Antoine Gazda (1895-1957)WWI Aviator, Inventor, Engineer“…an expert on aviation and armaments, and an inventor of many imp...
3Gazda and his wife Loly, both pilots, flew the deHavilland 60G Gipsy Moth shown here. Gazdaearned his Royal Aero Club pil...
80,000 tooling hours.The American OerlikonGazda Corporation was set upa few days later.. The companywas capitalized with $...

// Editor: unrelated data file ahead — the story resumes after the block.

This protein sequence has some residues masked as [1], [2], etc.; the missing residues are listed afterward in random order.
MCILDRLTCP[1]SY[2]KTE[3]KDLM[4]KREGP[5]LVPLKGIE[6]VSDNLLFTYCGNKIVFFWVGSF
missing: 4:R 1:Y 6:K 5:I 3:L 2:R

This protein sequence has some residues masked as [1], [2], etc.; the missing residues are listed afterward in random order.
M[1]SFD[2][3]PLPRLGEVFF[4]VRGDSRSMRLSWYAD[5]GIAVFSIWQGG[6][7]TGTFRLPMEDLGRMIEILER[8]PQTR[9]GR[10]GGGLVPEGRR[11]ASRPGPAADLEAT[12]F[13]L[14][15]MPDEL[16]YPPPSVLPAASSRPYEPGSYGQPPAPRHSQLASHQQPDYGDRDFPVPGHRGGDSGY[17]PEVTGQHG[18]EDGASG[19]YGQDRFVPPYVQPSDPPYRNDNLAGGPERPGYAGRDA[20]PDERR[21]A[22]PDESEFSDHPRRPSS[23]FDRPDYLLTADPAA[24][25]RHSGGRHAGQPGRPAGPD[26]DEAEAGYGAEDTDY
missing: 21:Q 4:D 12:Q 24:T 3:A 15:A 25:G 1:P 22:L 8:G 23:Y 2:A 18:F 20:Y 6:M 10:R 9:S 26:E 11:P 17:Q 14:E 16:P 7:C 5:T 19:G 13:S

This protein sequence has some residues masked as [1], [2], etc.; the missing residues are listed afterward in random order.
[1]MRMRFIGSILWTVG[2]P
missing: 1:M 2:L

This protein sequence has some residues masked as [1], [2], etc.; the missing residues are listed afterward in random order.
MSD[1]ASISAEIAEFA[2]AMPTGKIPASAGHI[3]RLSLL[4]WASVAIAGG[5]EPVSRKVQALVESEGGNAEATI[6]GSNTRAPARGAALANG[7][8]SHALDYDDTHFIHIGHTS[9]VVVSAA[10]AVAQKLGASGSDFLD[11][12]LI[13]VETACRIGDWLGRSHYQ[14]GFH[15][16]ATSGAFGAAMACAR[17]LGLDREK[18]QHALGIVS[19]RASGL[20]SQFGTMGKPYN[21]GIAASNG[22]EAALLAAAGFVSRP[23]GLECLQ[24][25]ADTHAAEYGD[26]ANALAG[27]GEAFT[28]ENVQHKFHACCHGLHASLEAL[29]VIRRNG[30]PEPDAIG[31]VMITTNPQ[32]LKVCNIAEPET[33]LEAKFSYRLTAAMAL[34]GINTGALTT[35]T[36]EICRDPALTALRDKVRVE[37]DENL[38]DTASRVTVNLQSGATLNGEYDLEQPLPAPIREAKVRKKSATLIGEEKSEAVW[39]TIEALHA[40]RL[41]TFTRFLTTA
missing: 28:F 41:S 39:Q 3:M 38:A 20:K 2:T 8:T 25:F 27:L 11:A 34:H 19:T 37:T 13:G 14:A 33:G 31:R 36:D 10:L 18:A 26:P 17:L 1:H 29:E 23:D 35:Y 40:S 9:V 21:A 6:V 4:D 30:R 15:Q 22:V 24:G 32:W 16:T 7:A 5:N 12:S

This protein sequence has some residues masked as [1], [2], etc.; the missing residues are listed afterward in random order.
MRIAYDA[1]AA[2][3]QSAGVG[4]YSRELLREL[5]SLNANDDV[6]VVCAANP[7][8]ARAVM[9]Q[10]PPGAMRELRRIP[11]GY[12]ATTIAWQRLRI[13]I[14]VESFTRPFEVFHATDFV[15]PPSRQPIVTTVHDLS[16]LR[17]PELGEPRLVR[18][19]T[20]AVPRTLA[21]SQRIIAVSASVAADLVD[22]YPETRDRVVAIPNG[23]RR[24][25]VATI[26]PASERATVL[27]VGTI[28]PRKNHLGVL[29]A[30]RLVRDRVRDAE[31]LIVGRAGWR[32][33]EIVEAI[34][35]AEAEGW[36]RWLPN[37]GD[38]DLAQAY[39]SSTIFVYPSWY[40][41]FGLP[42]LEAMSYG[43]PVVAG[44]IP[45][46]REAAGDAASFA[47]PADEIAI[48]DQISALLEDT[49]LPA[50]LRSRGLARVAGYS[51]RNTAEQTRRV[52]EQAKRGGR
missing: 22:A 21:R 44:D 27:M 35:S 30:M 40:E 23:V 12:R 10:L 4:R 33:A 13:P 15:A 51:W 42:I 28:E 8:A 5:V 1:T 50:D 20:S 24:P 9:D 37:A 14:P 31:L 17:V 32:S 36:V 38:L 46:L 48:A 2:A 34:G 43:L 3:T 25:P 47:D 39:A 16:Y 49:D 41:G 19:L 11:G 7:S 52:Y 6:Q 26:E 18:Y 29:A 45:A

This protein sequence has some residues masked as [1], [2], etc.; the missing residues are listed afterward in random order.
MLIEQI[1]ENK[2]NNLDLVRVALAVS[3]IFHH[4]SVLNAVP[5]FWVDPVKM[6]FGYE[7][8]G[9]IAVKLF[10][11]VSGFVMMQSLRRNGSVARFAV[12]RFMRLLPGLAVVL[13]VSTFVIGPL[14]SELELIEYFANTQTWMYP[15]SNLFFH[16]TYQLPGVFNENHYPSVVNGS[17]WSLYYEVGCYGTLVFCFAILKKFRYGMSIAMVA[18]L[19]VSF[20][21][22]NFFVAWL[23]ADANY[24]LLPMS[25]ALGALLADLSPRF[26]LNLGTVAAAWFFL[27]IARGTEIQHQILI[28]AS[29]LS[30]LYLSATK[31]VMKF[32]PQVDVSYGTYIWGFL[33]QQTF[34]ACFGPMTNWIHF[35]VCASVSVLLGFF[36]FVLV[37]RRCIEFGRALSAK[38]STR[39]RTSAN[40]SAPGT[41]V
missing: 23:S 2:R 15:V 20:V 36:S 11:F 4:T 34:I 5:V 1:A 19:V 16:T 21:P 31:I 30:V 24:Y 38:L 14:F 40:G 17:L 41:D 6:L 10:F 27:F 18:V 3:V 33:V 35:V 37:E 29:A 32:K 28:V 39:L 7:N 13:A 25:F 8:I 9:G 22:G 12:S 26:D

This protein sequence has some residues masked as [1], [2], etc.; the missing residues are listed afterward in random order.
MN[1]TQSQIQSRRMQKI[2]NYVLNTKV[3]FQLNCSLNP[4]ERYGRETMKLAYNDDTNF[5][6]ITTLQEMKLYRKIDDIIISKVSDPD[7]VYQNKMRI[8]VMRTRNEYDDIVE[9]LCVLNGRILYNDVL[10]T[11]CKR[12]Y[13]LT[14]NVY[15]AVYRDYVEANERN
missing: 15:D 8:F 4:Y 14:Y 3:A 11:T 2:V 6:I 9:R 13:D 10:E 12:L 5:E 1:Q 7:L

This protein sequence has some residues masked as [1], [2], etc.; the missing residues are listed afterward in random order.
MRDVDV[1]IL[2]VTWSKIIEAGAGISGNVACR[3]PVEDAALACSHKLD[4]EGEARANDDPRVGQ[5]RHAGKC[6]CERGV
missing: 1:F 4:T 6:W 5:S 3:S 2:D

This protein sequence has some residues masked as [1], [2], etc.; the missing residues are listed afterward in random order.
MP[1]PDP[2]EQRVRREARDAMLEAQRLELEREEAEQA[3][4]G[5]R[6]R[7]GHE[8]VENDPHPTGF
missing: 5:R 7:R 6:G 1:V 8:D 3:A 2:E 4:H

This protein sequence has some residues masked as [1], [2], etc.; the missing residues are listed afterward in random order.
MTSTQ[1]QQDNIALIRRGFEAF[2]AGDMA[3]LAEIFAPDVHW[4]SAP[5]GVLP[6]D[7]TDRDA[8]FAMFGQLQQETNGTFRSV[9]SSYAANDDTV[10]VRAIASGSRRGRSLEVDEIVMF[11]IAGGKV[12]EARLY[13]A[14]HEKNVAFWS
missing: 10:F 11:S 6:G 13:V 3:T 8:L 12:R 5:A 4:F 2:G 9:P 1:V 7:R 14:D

Although Antoine Gazda is best known for his production ofcannon to shoot airplanes down, his first love had always been f...
Gazda had tested aprototype of this anti-subweapon on Lake Lucernein Switzerland in 1939.He built another one andlaunched ...
Postwar photo shows Gazda and his wife Leopoldine (Loly), probably atBeechwood, their estate on Post Road in Wakefield. Th...
It was later learned that his wife’s daughter Rosemarie wasimprisoned by the Nazis along with her two children. The German...